The Unique Challenges of Practicing NFP as a Military Family

posted on October 27, 2018 by Grace Stark

Sometimes promoters of Natural Family Planning (NFP) or Fertility Awareness-Based Methods (FABM) get criticized for painting too rosy a picture of these methods. And, truthfully, the promotional materials, workbooks, and charts for NFP—methods that help women know their cycle and their fertile time so that they can achieve or avoid pregnancy effectively without the use of contraceptives—are full of pictures of smiling couples, who look thrilled with their choice to plan their families the natural way. While I do believe that Natural Family Planning is a great choice for anyone looking to plan their family while learning about and respecting their bodies, I will willingly admit that sometimes, in a good-faith effort to turn people on to NFP and all of its wonderful benefits, we may shy away from discussing the harder aspects of these methods. So today, I am going to focus on a particular situation that can make Fertility Awareness-Based Methods challenging, and that is military life.

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Family-Planning Challenges for Military Couples

It seems that each of my military-spouse friends has a story about her desire to plan for or postpone a pregnancy, and how she quickly came to the realization that the realities of military life simply wouldn’t allow for that. One friend’s husband was scheduled to deploy very soon after their wedding, but his actual departure date kept getting pushed back at the last minute, and so (as she put it) they “had to keep saying goodbye,” despite what her charts were telling them.

You might not have ever been in this position, but you can easily imagine how (life-threatening reasons aside) even the best intentions to postpone pregnancy will go out the window when you know you won’t be seeing your husband again for several months . . . or ever again, God forbid it, should the absolute worst happen.

I have another friend who was struggling with infertility, who tried to plan for a trip to go visit her deployed husband so that the trip and her fertile period would match up; she eventually gave up when she realized she would drive herself crazy trying to find a window where her cycle and her husband’s ever-changing leave dates would coincide. It was easier just to wait the months out until his return, even though they’d been trying for a baby for ages, and she was desperate to get pregnant.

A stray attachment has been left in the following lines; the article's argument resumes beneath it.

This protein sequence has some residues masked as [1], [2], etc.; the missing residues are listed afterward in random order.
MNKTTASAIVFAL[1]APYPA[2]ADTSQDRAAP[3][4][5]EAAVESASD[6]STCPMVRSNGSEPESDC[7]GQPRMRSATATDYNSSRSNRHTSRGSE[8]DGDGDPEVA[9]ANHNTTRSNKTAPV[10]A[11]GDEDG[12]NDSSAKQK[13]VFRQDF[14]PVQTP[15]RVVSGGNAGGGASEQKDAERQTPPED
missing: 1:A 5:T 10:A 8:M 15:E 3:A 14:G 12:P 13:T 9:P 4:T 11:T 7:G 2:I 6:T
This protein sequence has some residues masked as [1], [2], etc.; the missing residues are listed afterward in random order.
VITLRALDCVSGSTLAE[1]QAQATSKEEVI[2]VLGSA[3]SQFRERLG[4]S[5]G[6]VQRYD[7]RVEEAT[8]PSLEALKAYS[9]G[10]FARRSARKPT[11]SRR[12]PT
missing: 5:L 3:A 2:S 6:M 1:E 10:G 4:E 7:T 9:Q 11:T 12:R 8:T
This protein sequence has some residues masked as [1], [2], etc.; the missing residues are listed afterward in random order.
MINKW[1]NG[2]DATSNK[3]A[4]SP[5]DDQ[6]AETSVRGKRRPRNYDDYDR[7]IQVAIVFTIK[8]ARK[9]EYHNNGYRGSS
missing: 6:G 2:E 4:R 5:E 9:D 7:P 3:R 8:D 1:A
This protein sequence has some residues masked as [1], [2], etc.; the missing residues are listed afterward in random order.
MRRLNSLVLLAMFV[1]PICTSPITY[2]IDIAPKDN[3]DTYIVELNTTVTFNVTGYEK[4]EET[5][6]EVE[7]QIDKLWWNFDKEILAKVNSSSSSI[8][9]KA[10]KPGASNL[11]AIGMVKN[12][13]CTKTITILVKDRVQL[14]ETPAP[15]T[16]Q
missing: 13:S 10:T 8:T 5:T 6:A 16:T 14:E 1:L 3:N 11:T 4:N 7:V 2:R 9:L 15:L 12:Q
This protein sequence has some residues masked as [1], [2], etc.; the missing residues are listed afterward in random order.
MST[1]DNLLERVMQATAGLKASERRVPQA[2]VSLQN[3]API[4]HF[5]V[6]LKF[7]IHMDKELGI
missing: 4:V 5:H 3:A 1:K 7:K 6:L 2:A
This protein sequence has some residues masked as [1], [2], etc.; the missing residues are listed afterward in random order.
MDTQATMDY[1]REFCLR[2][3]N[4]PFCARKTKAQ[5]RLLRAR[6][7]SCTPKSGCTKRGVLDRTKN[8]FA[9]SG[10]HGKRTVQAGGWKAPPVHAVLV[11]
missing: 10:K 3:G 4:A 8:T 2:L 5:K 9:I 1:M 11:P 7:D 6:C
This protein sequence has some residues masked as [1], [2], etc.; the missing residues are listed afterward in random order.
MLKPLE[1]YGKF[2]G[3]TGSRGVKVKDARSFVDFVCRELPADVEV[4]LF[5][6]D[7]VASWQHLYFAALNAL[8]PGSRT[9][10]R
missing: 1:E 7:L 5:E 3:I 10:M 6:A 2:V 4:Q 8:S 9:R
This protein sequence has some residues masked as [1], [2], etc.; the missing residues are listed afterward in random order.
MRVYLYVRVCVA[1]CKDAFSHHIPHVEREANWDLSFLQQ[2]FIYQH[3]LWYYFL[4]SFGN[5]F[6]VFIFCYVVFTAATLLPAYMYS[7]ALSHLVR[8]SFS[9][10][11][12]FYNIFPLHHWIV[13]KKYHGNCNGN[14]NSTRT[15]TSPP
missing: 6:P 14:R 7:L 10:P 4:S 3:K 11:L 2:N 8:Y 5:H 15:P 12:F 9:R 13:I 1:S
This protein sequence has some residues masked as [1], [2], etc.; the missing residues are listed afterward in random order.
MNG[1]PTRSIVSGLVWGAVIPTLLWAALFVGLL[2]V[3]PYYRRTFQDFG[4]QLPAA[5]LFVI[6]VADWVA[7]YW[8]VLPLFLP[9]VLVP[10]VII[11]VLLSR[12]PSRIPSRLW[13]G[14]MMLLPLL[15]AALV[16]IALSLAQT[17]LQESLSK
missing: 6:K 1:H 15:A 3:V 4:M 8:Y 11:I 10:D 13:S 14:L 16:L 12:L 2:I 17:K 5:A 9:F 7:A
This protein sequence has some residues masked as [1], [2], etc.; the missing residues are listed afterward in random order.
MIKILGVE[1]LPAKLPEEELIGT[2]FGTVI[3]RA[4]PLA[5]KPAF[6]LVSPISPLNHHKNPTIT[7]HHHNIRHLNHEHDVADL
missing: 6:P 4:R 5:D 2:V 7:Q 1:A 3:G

When I married my husband at the tender age of 22, we’d already taken a Fertility Awareness-Based Methods class, and I had been charting my cycles for 4 or 5 months. We’d planned on waiting at least a year to get pregnant, but after 6 months of marriage, we decided we were actually ready to start trying for a baby. When about 6 months of trying went by with no luck, we began to be concerned; after all, one of the benefits of using Natural Family Planning in trying to conceive is that statistically, it should cut your “trying” time in half (about 90% of couples having “random” intercourse will conceive within one year; about 90% of couples having “targeted” intercourse, i.e., ensuring they have sex on their most fertile days, will conceive within 6 months). It is at this time that we first began experiencing the particular difficulties of using NFP in a military family.

You see, at the time, we had just gotten orders to leave Bethesda, Maryland, where we were currently stationed, and move to Guam for the next two years. There was a Natural Procreative Technology (NaPro) doctor that I desperately wanted to see nearby in Virginia in the 3 months before our move, but Tricare (my military health insurance), would not pay for me to see this doctor, and all of the (considerable) expenses would need to be paid out of pocket. I was anxious and devastated, but I was left with no choice but to make my peace with the fact that the military was sending us somewhere where I would not be able to find the care that I wanted or needed, and that there was little I could do about it.